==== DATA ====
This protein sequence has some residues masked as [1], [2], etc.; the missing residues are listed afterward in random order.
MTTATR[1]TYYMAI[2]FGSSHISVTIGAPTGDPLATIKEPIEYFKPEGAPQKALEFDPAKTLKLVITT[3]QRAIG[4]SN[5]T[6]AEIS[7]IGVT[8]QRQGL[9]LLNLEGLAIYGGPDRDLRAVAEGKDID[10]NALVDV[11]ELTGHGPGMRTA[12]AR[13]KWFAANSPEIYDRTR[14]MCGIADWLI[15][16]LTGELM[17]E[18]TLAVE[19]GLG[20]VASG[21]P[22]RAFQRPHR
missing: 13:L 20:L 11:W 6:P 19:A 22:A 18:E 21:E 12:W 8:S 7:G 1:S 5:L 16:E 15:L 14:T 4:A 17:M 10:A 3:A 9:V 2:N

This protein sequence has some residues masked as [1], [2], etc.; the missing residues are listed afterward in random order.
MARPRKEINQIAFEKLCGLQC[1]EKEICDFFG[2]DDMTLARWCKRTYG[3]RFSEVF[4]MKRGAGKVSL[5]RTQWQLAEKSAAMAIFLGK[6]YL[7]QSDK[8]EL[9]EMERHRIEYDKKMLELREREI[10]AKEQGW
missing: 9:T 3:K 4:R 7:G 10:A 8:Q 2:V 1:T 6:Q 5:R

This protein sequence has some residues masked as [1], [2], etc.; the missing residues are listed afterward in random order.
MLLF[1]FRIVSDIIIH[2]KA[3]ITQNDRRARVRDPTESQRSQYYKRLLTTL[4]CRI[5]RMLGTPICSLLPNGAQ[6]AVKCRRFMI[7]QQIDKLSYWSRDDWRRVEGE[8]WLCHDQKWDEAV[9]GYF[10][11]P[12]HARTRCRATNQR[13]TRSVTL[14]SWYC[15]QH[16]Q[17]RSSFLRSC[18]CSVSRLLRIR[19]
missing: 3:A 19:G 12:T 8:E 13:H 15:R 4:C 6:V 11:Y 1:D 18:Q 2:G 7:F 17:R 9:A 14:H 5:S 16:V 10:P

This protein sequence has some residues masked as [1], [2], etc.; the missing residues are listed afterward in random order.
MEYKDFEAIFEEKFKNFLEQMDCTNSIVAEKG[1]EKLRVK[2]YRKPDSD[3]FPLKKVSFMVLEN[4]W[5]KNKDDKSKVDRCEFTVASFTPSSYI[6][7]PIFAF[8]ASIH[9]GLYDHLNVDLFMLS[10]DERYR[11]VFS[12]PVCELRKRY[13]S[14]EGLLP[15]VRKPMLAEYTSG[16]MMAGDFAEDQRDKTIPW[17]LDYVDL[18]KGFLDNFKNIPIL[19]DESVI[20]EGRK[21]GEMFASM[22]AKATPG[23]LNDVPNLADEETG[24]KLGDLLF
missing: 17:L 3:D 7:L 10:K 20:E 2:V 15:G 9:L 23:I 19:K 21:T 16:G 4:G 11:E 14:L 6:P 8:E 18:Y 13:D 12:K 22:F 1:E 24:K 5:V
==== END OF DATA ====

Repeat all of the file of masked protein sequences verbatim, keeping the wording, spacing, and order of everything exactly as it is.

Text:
This protein sequence has some residues masked as [1], [2], etc.; the missing residues are listed afterward in random order.
MTTATR[1]TYYMAI[2]FGSSHISVTIGAPTGDPLATIKEPIEYFKPEGAPQKALEFDPAKTLKLVITT[3]QRAIG[4]SN[5]T[6]AEIS[7]IGVT[8]QRQGL[9]LLNLEGLAIYGGPDRDLRAVAEGKDID[10]NALVDV[11]ELTGHGPGMRTA[12]AR[13]KWFAANSPEIYDRTR[14]MCGIADWLI[15][16]LTGELM[17]E[18]TLAVE[19]GLG[20]VASG[21]P[22]RAFQRPHR
missing: 13:L 20:L 11:W 6:P 19:A 22:A 18:E 21:E 12:W 8:S 7:G 1:S 5:L 16:E 15:L 14:T 4:A 17:M 10:A 3:A 9:V 2:N

This protein sequence has some residues masked as [1], [2], etc.; the missing residues are listed afterward in random order.
MARPRKEINQIAFEKLCGLQC[1]EKEICDFFG[2]DDMTLARWCKRTYG[3]RFSEVF[4]MKRGAGKVSL[5]RTQWQLAEKSAAMAIFLGK[6]YL[7]QSDK[8]EL[9]EMERHRIEYDKKMLELREREI[10]AKEQGW
missing: 9:T 3:K 4:R 7:G 10:A 8:Q 2:V 1:T 6:Q 5:R

This protein sequence has some residues masked as [1], [2], etc.; the missing residues are listed afterward in random order.
MLLF[1]FRIVSDIIIH[2]KA[3]ITQNDRRARVRDPTESQRSQYYKRLLTTL[4]CRI[5]RMLGTPICSLLPNGAQ[6]AVKCRRFMI[7]QQIDKLSYWSRDDWRRVEGE[8]WLCHDQKWDEAV[9]GYF[10][11]P[12]HARTRCRATNQR[13]TRSVTL[14]SWYC[15]QH[16]Q[17]RSSFLRSC[18]CSVSRLLRIR[19]
missing: 3:A 19:G 12:T 8:E 13:H 15:R 4:C 6:V 11:Y 1:D 18:Q 2:G 7:F 17:R 9:A 14:H 5:S 16:V 10:P

This protein sequence has some residues masked as [1], [2], etc.; the missing residues are listed afterward in random order.
MEYKDFEAIFEEKFKNFLEQMDCTNSIVAEKG[1]EKLRVK[2]YRKPDSD[3]FPLKKVSFMVLEN[4]W[5]KNKDDKSKVDRCEFTVASFTPSSYI[6][7]PIFAF[8]ASIH[9]GLYDHLNVDLFMLS[10]DERYR[11]VFS[12]PVCELRKRY[13]S[14]EGLLP[15]VRKPMLAEYTSG[16]MMAGDFAEDQRDKTIPW[17]LDYVDL[18]KGFLDNFKNIPIL[19]DESVI[20]EGRK[21]GEMFASM[22]AKATPG[23]LNDVPNLADEETG[24]KLGDLLF
missing: 17:L 3:D 7:L 10:K 20:E 2:V 15:G 9:L 23:I 19:K 21:T 16:G 4:G 11:E 14:L 6:P 8:E 18:Y 13:D 12:K 22:F 1:E 24:K 5:V